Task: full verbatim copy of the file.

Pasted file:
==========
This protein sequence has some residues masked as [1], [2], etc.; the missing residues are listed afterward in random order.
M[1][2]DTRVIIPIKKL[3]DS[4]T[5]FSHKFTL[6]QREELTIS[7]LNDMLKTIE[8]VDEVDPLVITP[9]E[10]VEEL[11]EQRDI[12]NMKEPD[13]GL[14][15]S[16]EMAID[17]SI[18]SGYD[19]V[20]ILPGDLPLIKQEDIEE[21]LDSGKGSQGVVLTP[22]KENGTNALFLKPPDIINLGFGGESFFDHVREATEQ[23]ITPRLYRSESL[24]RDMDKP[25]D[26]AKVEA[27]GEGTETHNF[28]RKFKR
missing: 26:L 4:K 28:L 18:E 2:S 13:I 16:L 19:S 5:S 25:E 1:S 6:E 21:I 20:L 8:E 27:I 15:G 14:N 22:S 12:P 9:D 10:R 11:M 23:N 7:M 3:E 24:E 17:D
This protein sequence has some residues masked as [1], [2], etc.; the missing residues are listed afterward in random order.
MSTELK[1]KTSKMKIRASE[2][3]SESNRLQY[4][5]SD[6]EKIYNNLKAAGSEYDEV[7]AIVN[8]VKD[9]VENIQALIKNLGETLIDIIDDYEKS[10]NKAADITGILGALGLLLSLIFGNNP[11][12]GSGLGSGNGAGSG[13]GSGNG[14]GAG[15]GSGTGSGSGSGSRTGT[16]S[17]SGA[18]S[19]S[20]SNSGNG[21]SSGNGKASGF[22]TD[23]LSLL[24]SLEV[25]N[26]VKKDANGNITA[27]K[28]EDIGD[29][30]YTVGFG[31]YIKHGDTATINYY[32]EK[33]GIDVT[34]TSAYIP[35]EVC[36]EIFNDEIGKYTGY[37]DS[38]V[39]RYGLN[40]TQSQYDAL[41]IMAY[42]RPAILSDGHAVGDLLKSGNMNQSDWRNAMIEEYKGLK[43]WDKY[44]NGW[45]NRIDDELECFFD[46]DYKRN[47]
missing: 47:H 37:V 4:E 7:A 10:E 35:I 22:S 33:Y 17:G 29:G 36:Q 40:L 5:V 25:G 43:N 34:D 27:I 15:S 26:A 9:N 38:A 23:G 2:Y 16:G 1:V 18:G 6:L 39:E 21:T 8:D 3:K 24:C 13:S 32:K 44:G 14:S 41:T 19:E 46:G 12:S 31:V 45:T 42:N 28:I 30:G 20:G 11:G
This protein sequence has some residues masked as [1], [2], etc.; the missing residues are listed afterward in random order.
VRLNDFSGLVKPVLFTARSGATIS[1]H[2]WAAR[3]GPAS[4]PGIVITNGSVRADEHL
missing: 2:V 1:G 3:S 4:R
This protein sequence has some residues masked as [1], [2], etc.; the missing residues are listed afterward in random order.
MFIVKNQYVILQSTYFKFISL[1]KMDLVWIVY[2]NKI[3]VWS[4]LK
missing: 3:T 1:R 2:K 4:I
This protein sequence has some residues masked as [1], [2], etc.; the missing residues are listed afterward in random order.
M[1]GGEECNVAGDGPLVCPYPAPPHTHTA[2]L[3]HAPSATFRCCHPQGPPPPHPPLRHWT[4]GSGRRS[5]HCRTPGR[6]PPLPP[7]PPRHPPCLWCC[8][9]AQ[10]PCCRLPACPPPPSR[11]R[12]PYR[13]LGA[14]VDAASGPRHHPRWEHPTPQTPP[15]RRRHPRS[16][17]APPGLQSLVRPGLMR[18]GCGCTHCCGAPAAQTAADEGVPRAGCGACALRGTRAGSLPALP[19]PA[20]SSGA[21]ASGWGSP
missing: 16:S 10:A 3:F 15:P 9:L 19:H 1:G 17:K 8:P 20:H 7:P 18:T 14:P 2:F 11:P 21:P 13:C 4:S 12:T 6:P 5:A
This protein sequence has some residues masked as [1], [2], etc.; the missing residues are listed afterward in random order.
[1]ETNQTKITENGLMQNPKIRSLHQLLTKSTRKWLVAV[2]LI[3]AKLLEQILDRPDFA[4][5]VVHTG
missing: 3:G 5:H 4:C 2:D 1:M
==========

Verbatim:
This protein sequence has some residues masked as [1], [2], etc.; the missing residues are listed afterward in random order.
M[1][2]DTRVIIPIKKL[3]DS[4]T[5]FSHKFTL[6]QREELTIS[7]LNDMLKTIE[8]VDEVDPLVITP[9]E[10]VEEL[11]EQRDI[12]NMKEPD[13]GL[14][15]S[16]EMAID[17]SI[18]SGYD[19]V[20]ILPGDLPLIKQEDIEE[21]LDSGKGSQGVVLTP[22]KENGTNALFLKPPDIINLGFGGESFFDHVREATEQ[23]ITPRLYRSESL[24]RDMDKP[25]D[26]AKVEA[27]GEGTETHNF[28]RKFKR
missing: 26:L 4:K 28:L 18:E 2:S 13:I 16:L 19:S 5:S 25:E 1:S 6:E 21:I 20:L 8:E 27:I 15:G 14:N 22:S 12:P 9:D 10:R 11:M 23:N 7:M 3:E 24:E 17:D
This protein sequence has some residues masked as [1], [2], etc.; the missing residues are listed afterward in random order.
MSTELK[1]KTSKMKIRASE[2][3]SESNRLQY[4][5]SD[6]EKIYNNLKAAGSEYDEV[7]AIVN[8]VKD[9]VENIQALIKNLGETLIDIIDDYEKS[10]NKAADITGILGALGLLLSLIFGNNP[11][12]GSGLGSGNGAGSG[13]GSGNG[14]GAG[15]GSGTGSGSGSGSRTGT[16]S[17]SGA[18]S[19]S[20]SNSGNG[21]SSGNGKASGF[22]TD[23]LSLL[24]SLEV[25]N[26]VKKDANGNITA[27]K[28]EDIGD[29][30]YTVGFG[31]YIKHGDTATINYY[32]EK[33]GIDVT[34]TSAYIP[35]EVC[36]EIFNDEIGKYTGY[37]DS[38]V[39]RYGLN[40]TQSQYDAL[41]IMAY[42]RPAILSDGHAVGDLLKSGNMNQSDWRNAMIEEYKGLK[43]WDKY[44]NGW[45]NRIDDELECFFD[46]DYKRN[47]
missing: 47:H 37:V 4:E 7:A 10:E 35:I 22:S 33:Y 17:G 29:G 36:Q 40:L 5:V 25:G 43:N 34:D 27:I 15:S 26:A 9:N 38:A 23:G 2:Y 16:G 1:V 18:G 6:L 39:E 21:T 8:D 3:K 24:C 13:S 32:K 44:G 14:S 41:T 19:E 46:G 12:S 31:V 45:T 42:N 28:I 30:G 20:G 11:G
This protein sequence has some residues masked as [1], [2], etc.; the missing residues are listed afterward in random order.
VRLNDFSGLVKPVLFTARSGATIS[1]H[2]WAAR[3]GPAS[4]PGIVITNGSVRADEHL
missing: 2:V 1:G 3:S 4:R
This protein sequence has some residues masked as [1], [2], etc.; the missing residues are listed afterward in random order.
MFIVKNQYVILQSTYFKFISL[1]KMDLVWIVY[2]NKI[3]VWS[4]LK
missing: 3:T 1:R 2:K 4:I
This protein sequence has some residues masked as [1], [2], etc.; the missing residues are listed afterward in random order.
M[1]GGEECNVAGDGPLVCPYPAPPHTHTA[2]L[3]HAPSATFRCCHPQGPPPPHPPLRHWT[4]GSGRRS[5]HCRTPGR[6]PPLPP[7]PPRHPPCLWCC[8][9]AQ[10]PCCRLPACPPPPSR[11]R[12]PYR[13]LGA[14]VDAASGPRHHPRWEHPTPQTPP[15]RRRHPRS[16][17]APPGLQSLVRPGLMR[18]GCGCTHCCGAPAAQTAADEGVPRAGCGACALRGTRAGSLPALP[19]PA[20]SSGA[21]ASGWGSP
missing: 16:S 10:A 3:F 15:P 9:L 19:H 1:G 17:K 8:P 20:H 7:P 18:T 14:P 2:F 11:P 21:P 13:C 4:S 12:T 6:P 5:A
This protein sequence has some residues masked as [1], [2], etc.; the missing residues are listed afterward in random order.
[1]ETNQTKITENGLMQNPKIRSLHQLLTKSTRKWLVAV[2]LI[3]AKLLEQILDRPDFA[4][5]VVHTG
missing: 3:G 5:H 4:C 2:D 1:M